On the economic front, the ISM index of nonmanufacturing business fell to 60.1 in November from 64.7 in October, indicating that the service sector is still growing, but at a slower pace than it has been. This was the eighth consecutive month of growth in the sector; any number above 50 indicates growth.

Meanwhile, U.S. workers were much more productive in the third quarter than previously thought, for nonfarm business productivity, a measure of the amount an employee produces per hour, grew at a seasonally adjusted annual rate of 9.4%, the strongest showing since the second quarter of 1983. On a year- over-year basis, the increase of 5% was the fastest rate in 53 years.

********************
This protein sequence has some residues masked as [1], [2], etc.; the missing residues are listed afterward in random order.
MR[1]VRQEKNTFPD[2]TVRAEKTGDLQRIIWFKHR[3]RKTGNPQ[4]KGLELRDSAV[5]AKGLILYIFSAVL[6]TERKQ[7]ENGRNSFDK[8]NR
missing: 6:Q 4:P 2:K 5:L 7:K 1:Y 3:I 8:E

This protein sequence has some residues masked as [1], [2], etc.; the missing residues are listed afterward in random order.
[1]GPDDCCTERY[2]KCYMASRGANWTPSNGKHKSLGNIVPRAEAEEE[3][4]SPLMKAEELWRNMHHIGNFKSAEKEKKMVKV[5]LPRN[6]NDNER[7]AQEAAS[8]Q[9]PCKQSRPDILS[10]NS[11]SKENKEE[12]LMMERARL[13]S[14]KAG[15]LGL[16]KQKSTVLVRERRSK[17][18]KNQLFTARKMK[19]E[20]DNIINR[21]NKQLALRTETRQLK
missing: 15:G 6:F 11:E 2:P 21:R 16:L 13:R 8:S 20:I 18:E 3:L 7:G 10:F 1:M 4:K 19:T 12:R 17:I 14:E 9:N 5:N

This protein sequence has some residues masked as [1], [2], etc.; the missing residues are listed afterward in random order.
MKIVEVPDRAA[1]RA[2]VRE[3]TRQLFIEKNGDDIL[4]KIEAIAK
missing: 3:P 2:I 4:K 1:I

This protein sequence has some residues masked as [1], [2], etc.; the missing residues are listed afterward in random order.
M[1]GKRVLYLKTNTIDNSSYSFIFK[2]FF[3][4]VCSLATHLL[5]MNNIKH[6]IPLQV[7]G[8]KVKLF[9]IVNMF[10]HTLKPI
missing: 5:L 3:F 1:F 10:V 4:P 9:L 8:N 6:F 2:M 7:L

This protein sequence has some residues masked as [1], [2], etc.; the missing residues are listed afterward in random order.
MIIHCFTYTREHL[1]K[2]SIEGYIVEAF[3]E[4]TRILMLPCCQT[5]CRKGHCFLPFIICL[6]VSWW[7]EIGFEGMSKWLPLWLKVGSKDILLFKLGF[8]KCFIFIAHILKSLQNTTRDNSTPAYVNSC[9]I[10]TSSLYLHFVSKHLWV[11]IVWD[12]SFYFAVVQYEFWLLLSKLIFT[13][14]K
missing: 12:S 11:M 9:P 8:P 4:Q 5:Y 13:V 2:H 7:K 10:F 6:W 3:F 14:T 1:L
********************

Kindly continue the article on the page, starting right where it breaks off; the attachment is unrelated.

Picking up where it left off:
The dollar failed to get a lift from upwardly revised US productivity number and remained soft after the release of weaker-than-expected service sector data. It weakened against most of other currencies hitting fresh lows against the euro for the fourth consecutive session.

The 10-year Treasury note stood at 98 24/32, down 6/32 to yield 4.41%. The 30-year bond fell 12/32 to 102 27/32, yielding 5.18%. The five-year note was down 3/32 to 99 23/32, yielding 3.43%, while the three-year note was off 2/32 to 100 2/32, yielding 2.60%. The two-year note was down 1/32 to 99 19/32 to yield 2.08%.

The only economic report out tomorrow is the weekly 8:30 release of initial claims where the market is looking for a slight increase to 354K from a prior of 351K.

Jane Fox